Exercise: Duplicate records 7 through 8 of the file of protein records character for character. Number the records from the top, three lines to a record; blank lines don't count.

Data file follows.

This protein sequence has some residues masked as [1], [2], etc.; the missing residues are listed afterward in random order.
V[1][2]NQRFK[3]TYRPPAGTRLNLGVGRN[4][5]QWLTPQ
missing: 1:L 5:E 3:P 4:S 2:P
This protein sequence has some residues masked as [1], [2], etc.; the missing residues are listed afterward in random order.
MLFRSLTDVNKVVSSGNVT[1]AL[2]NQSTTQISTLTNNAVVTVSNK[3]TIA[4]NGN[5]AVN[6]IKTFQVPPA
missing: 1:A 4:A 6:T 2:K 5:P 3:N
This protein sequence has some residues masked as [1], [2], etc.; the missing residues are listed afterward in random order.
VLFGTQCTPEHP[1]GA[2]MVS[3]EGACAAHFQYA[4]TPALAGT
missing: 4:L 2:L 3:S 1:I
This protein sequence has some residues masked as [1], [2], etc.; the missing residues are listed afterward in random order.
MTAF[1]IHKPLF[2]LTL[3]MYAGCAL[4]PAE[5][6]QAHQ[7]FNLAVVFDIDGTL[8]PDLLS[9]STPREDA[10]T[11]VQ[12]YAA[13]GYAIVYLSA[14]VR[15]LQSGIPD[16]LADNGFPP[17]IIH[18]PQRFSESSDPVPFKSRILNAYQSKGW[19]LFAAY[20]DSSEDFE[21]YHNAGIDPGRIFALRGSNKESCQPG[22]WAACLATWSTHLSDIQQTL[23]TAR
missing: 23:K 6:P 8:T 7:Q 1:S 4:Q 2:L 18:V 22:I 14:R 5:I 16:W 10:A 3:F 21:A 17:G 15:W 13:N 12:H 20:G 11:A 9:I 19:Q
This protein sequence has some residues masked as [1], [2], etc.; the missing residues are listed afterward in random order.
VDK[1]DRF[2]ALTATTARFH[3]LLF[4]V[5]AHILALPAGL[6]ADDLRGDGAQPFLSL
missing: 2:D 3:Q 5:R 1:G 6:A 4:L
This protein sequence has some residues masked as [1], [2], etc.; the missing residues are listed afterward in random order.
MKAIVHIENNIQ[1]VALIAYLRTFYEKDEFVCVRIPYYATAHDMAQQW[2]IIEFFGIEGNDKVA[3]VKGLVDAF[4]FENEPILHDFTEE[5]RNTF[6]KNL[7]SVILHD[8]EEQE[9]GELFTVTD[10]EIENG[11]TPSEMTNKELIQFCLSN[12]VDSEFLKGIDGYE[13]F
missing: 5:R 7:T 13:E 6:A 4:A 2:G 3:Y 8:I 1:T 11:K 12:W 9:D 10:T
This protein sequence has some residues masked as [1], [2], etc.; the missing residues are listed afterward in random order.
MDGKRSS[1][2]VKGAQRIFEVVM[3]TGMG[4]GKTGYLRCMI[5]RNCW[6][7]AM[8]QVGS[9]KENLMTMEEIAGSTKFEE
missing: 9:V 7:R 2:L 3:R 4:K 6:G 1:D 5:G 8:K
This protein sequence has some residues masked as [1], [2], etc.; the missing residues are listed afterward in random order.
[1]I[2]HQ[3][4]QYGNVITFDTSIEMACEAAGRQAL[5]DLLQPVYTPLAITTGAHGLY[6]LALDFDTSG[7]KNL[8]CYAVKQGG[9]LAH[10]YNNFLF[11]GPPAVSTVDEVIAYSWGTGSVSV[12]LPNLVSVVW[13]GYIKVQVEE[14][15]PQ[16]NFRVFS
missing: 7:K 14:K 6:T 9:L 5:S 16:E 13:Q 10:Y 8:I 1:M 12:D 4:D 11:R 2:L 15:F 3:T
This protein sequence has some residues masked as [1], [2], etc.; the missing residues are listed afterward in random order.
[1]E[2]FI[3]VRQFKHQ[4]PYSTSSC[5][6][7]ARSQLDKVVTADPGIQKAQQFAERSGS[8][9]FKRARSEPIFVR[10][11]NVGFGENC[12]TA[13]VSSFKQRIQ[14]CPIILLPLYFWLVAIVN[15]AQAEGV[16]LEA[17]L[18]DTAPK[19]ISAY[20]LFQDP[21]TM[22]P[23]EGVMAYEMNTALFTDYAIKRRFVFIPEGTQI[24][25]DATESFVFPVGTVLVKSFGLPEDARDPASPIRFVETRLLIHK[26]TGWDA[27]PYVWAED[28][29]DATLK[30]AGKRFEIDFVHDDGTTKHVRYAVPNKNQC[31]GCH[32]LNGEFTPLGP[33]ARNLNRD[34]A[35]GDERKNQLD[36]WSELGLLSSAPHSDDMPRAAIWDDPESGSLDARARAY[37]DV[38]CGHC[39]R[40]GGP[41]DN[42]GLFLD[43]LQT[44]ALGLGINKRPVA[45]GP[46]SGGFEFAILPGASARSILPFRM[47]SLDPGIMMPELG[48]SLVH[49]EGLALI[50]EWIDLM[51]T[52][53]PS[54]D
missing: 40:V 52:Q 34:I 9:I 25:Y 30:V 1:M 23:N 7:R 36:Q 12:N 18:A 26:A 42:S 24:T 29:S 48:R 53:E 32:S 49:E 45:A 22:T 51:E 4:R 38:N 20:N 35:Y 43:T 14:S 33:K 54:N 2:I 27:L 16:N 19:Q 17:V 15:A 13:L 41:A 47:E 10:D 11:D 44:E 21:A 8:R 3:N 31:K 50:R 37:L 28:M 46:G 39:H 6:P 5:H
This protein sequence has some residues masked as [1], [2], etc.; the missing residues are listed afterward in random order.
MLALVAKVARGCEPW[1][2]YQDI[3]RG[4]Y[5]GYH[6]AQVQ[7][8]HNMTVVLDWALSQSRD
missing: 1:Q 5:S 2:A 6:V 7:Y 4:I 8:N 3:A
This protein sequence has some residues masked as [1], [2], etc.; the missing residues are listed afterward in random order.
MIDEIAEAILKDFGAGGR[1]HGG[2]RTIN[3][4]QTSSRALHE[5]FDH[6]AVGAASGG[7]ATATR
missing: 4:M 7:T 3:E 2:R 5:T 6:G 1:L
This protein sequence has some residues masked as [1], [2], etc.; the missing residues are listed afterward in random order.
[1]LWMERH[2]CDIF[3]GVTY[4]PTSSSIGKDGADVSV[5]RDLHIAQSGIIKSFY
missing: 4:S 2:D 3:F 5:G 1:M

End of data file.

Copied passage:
This protein sequence has some residues masked as [1], [2], etc.; the missing residues are listed afterward in random order.
MDGKRSS[1][2]VKGAQRIFEVVM[3]TGMG[4]GKTGYLRCMI[5]RNCW[6][7]AM[8]QVGS[9]KENLMTMEEIAGSTKFEE
missing: 9:V 7:R 2:L 3:R 4:K 6:G 1:D 5:G 8:K
This protein sequence has some residues masked as [1], [2], etc.; the missing residues are listed afterward in random order.
[1]I[2]HQ[3][4]QYGNVITFDTSIEMACEAAGRQAL[5]DLLQPVYTPLAITTGAHGLY[6]LALDFDTSG[7]KNL[8]CYAVKQGG[9]LAH[10]YNNFLF[11]GPPAVSTVDEVIAYSWGTGSVSV[12]LPNLVSVVW[13]GYIKVQVEE[14][15]PQ[16]NFRVFS
missing: 7:K 14:K 6:T 9:L 5:S 16:E 13:Q 10:Y 8:I 1:M 12:D 4:D 11:R 2:L 15:F 3:T